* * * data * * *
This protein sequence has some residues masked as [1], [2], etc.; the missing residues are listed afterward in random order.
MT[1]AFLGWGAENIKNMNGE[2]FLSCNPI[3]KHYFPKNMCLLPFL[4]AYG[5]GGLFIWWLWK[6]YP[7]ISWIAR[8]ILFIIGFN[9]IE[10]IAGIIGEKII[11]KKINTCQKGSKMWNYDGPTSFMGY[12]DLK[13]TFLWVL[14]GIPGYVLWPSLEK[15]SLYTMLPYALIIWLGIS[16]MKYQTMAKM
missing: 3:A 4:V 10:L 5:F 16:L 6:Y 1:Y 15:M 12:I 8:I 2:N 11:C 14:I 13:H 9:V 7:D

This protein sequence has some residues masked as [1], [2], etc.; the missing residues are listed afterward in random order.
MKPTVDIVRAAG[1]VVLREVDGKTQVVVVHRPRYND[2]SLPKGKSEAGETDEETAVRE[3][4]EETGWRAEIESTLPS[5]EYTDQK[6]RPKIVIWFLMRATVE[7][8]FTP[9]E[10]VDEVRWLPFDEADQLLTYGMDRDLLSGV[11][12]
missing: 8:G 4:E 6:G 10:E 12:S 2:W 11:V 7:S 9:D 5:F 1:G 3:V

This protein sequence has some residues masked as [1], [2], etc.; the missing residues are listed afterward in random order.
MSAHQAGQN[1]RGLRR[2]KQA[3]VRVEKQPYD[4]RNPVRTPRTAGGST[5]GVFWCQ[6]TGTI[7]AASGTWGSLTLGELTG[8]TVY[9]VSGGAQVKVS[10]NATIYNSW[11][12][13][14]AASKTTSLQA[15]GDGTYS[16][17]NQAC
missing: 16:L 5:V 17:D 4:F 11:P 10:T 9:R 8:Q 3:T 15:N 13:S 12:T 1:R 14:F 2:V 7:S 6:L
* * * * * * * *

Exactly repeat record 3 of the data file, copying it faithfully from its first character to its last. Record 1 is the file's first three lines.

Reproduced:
This protein sequence has some residues masked as [1], [2], etc.; the missing residues are listed afterward in random order.
MSAHQAGQN[1]RGLRR[2]KQA[3]VRVEKQPYD[4]RNPVRTPRTAGGST[5]GVFWCQ[6]TGTI[7]AASGTWGSLTLGELTG[8]TVY[9]VSGGAQVKVS[10]NATIYNSW[11][12][13][14]AASKTTSLQA[15]GDGTYS[16][17]NQAC
missing: 16:L 5:V 17:D 4:F 11:P 10:T 9:R 8:Q 3:T 15:N 13:S 12:T 1:R 14:F 2:V 7:S 6:L